The European Commission's annual report on the European fishing fleet shows some progress towards achieving a balance between capacity and available fishing opportunities. However more remains to be done to ensure that stocks are managed in accordance with the objective of Maximum Sustainable Yield (MSY) and the Commission considers that there is still a need for active fleet capacity adjustment measures by Member States in order to achieve this.
The main messages of the report are:
Current entries in the EU Fleet Register indicate that all Member States have complied with the levels of fishing capacity in tonnage and power. Overall the fishing capacity of the EU fleet was 16.4% below the capacity ceilings for tonnage and 10.4% below the power ceilings.
On 31 December 2012 the EU fleet consisted of 76,023 vessels. The number of vessels has been reduced by 1.6% while the tonnage and engine power decreased by 2% and 1%, respectively in comparison with 2011.
In 2012 decommissioning with public aid was the most used management tool to reduce fishing capacity. From 1 January 2007 until 31 of July of 2012, EUR 464 million of European Fisheries Fund payments were allocated, equating to almost 3,700 vessels ceasing fishing.
Excessive fishing power is a major driver for overfishing. The recent reform of the EU's Common Fisheries Policy (CFP) obliges Member States to adjust the fishing capacity of their fleets to their fishing opportunities over time.
From now on, Member States will have to include in their reports an action plan for the fleet segments with identified structural imbalance. The action plans will result in more transparency and monitoring on the Member States' targets, actions, and timelines to remedy these imbalances. Under the new CFP a proven lack of commitment from Member States to achieving a balance between fleet capacity and fishing opportunities may lead to the suspension or interruption of funding under the new European Maritime and Fisheries Fund.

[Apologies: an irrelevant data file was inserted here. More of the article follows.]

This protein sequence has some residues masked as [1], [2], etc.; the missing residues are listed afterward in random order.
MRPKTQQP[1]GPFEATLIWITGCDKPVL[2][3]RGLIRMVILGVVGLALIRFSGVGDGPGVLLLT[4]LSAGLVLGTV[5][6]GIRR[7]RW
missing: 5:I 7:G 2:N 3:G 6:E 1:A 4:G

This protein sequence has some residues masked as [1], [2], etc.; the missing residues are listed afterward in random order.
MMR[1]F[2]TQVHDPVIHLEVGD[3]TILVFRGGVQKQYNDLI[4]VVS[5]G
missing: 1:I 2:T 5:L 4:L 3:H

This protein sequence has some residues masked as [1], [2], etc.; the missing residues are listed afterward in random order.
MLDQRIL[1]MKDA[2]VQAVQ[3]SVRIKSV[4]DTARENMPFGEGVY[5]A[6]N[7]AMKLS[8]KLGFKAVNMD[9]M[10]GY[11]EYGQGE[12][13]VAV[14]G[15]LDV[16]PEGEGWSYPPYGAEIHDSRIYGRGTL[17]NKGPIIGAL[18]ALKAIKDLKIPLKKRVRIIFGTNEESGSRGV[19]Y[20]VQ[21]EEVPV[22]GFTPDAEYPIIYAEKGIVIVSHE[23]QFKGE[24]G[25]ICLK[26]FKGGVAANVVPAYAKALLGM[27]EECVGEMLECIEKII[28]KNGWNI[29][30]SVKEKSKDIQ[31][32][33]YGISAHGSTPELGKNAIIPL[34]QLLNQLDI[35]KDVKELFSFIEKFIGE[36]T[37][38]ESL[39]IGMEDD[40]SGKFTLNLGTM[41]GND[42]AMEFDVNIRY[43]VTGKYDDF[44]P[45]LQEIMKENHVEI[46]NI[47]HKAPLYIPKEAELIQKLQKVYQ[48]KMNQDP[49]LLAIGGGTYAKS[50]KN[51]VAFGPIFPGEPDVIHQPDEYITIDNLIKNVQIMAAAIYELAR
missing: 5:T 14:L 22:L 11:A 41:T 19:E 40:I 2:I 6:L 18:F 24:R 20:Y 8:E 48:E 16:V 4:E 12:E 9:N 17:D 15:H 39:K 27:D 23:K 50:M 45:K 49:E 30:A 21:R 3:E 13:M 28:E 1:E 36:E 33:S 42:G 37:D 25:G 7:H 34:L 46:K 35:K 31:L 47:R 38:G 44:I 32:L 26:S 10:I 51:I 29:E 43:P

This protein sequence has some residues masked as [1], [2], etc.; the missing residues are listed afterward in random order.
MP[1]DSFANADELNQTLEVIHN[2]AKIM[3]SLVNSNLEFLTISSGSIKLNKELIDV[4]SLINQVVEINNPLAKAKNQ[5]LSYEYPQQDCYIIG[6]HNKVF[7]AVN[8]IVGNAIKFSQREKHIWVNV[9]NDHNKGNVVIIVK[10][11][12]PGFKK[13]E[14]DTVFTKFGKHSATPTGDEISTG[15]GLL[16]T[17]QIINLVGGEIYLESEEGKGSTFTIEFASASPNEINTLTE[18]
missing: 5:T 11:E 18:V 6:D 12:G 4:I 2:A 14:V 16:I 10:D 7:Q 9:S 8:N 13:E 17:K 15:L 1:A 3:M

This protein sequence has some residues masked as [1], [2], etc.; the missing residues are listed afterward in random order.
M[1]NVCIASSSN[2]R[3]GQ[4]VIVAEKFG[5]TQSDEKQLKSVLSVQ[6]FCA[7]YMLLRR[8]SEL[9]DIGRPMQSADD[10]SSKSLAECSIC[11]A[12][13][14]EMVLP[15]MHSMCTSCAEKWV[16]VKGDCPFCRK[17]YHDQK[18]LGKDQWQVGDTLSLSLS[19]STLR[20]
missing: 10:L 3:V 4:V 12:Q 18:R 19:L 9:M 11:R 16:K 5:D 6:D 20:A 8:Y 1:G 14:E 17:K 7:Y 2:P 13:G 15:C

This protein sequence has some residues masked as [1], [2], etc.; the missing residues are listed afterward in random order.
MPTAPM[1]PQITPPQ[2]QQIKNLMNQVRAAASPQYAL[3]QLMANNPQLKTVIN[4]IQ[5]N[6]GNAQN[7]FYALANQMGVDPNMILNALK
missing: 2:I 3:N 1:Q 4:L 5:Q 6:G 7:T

The annual fleet report is based on Member States’ reports on their efforts to achieve a sustainable balance between fishing capacity and fishing opportunities. Member States are responsible for achieving a stable and enduring balance between the fishing capacity of their fleet and their fishing opportunities, and to take appropriate measures to ensure this balance. This has been a requirement under the Common Fisheries Policy since 2002 and is continued in the new CFP as adopted in December 2013.
The indicators used for this report are related to the sustainable and viable operation of fishing fleets, such as whether fleets: Rely on stocks fished above MSY levels; Affect stocks at high biological risk; Are breaking even; Are economically sustainable; Are under-utilized; Are inactive. (FIS/MP).-
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As the UK has downsized it's fleet off it's own bat and then got hit by EU's fisheries policies which decimated them even more, it's time the Spanish took the major share of decommissioning.May 01st, 2014 - 12:32 pm 0
The local vessels involved in the Clyde area are small with crews of 4/5 and land their catches at Troon-the only viable port left.
I can remember in my town,about 40 years ago, a healthy fishing industry with a market and dozens of vessels engaged in the inshore Clyde area.
Now the fishing market has closed and yuppy flats have been built on the site. There are only two ports left with about 20 vessels involved, covering a coastline of 90 miles.
Off the Scottish West Atlantic coasts there appear to be Armadas of large Spanish fishing vessels hoovering up everything they can catch.
As far as I know, they are frozen and landed back in Spain...no benefit to the UK economy.
We would be better following the Iceland/Faroes model.
Do they really need 76,000.May 01st, 2014 - 12:46 pm 0
we should withdraw and tell the Spanish to fish elsewhere.
How did it get this bad for the UK fleet?May 01st, 2014 - 03:01 pm 0